22. Get someone else to introduce you and your credentials to avoid self-promotion. Have the receptionist introduce the experience of the people he/she will be forwarding the call to. Have the credentials on the wall of the waiting room helps.
23. Leaders should seek input from all disciplines and make the final decisions but assures the team that each view will be considered in the process.
24. Pseudo dissenters (devil’s advocates) are not as effective as authentic dissenters. When coworkers and subordinates are not only feel welcome but are also encouraged to openly disagree with the majority viewpoint, the leaders create and sustain the best working environment for decision making. Have a little humility.
25. Training based on past errors is better than avoid negative consequences through good decision-making. Experience through simulation is better than just being lectured.
26. Turning weaknesses into strengths: Arguing against your self-interest (like Progressive Insurance, VW Beetle, Avis) create a perception of honesty and trustworthy. This puts you in a position to be more persuasive when promoting your genuine strengths. This works only if your weakness are genuinely minor ones.
27. Be sure to follow your discussion of a drawback with a positive aspect that’s related to, and that neutralizes, the drawback. When gate gives us lemons, we should try to make lemonade out it, not apple juice.
28. Organizations that attribute failures to internal causes (perceived to have greater control over its own resources and future) will come out ahead not only in public perception but in profits. Admit the mistake and come up with an action plan demonstrating that you can take control of the situation and rectify it.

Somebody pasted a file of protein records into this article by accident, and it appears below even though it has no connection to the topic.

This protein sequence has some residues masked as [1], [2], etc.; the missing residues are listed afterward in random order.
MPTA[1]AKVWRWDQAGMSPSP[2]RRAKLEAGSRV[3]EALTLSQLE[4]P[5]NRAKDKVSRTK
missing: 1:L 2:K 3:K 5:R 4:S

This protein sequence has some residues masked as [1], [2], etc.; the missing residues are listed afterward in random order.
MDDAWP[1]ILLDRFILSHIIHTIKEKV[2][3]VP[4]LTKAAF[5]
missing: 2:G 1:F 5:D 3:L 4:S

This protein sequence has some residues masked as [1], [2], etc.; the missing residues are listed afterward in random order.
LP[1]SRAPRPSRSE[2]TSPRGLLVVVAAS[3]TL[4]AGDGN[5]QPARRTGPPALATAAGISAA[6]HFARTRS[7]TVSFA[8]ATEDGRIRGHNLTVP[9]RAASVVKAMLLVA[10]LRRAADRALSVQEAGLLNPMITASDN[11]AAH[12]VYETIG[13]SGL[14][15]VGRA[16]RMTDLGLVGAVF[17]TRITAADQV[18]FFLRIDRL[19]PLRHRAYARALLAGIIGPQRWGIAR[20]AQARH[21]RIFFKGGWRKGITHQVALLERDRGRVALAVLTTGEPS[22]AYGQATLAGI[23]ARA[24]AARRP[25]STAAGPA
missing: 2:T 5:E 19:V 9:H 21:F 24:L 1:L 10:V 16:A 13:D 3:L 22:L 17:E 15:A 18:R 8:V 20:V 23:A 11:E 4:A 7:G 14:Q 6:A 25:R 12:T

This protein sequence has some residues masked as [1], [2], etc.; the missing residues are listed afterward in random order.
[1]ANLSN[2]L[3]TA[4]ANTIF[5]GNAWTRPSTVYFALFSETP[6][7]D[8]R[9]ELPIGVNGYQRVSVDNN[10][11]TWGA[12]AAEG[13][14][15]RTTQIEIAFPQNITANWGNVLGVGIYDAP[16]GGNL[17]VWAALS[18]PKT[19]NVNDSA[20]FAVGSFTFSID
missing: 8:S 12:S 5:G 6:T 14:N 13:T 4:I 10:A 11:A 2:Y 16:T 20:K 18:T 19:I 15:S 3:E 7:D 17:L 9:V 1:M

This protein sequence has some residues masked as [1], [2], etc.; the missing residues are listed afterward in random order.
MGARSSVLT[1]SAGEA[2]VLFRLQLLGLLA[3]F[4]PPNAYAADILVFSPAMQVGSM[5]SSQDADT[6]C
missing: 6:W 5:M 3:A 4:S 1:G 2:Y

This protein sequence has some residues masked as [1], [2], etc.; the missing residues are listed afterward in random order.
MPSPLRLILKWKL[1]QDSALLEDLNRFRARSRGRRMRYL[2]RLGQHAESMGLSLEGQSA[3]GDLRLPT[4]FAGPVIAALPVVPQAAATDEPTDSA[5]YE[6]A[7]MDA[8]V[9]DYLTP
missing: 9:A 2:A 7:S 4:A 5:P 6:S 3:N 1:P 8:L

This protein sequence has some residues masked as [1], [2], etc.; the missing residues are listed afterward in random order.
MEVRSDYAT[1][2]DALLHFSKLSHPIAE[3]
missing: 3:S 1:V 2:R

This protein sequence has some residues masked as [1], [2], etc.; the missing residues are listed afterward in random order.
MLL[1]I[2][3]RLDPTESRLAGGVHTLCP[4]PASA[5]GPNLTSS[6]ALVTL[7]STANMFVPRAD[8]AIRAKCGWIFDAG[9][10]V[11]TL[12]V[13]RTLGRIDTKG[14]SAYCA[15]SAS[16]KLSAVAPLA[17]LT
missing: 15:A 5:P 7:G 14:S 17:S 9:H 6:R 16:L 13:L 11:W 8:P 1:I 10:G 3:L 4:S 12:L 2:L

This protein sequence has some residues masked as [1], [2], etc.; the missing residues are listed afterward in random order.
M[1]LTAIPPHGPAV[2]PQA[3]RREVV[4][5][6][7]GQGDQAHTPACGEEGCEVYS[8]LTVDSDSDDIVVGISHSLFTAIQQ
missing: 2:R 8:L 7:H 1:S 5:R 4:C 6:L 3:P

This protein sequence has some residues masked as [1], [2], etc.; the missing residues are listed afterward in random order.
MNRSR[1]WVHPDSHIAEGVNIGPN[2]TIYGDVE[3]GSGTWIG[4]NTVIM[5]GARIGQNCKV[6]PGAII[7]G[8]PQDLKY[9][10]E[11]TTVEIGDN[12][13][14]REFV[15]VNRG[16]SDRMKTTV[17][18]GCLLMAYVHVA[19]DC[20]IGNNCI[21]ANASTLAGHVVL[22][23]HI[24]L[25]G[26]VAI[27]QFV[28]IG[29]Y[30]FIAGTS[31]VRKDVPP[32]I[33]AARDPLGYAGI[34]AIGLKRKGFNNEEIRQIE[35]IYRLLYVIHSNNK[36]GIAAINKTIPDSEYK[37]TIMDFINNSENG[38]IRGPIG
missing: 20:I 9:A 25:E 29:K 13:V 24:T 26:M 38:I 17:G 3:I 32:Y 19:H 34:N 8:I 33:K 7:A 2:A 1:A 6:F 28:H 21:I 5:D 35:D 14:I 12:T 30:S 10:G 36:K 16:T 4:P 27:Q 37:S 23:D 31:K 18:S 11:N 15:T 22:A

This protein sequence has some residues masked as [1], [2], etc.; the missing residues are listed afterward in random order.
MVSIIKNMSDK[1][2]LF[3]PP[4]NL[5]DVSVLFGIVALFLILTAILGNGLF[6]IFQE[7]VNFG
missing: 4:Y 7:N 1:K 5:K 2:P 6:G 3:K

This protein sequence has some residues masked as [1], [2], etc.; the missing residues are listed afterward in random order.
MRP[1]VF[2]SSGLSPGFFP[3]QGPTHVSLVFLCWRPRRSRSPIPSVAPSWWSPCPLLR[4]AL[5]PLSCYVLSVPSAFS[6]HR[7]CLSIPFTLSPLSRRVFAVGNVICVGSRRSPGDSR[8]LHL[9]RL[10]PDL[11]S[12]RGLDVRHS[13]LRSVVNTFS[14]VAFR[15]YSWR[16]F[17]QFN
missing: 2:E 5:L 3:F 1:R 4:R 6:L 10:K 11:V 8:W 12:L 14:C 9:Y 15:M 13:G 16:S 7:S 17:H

29. We tend to feel especially positive toward subtle things that we associate with ourselves, such as our names. If you do share genuine similarities with someone, bring those to the surface in your discussions with that person before making your request of presentation.
30. If you’re designing a program, initiative, or product that being tailored for a specific client, you can harness the power pf people’s natural tendency to be attracted to things that remind them of themselves in the name, title, or label that you give it.
31. Mirroring the exact verbalization should result in better outcome for you both.
32. Authentic smile/attitudes result in better customer satisfaction. Following Benjamin Franklin’s “search others for their virtues” will help to make us like the customers/boss better.
33. People show a greater desire for an object (like Oldsmobile) or opportunity when they learn that it is unique, available in limited quantities, or obtainable for only a limited time. If you pass along information that is uniquely known by you, but fail to point out the exclusivity of the information, you could be losing an excellent opportunity to use an effective and ethical influence technique.
34. People tend to sensitive to possible losses than to possible gains – loss aversion. Point out what they will stand to gain in terms of opportunities and experience but also that they stand lose out on those very same factors. Instead of presenting an idea as a saving, you’re likely to be more persuasive if you frame the initiative in terms of losing the same amount of if it fails to get adopted.
35. “Because” is the magic word. Be sure to accompany your requests with a strong rationale, even when you think the reasons might be fairly clear. Ask your customers why they continue to use your business (saying “because to you), helps to strengthen the relationship.
36. Name one instead of 10 reasons to choose a BMW works better. Because the ease of difficulty of experiencing something as the “fluency” of that experience. Or oppositely, you can ask your audience to generate many reasons in favor of your rival’s offerings. The ease or difficulty of merely imagining using a product will also affect consumer’s decisions. Concrete images that affect the the target audience’s ability to visualize themselves using the featured product work better than abstract ones.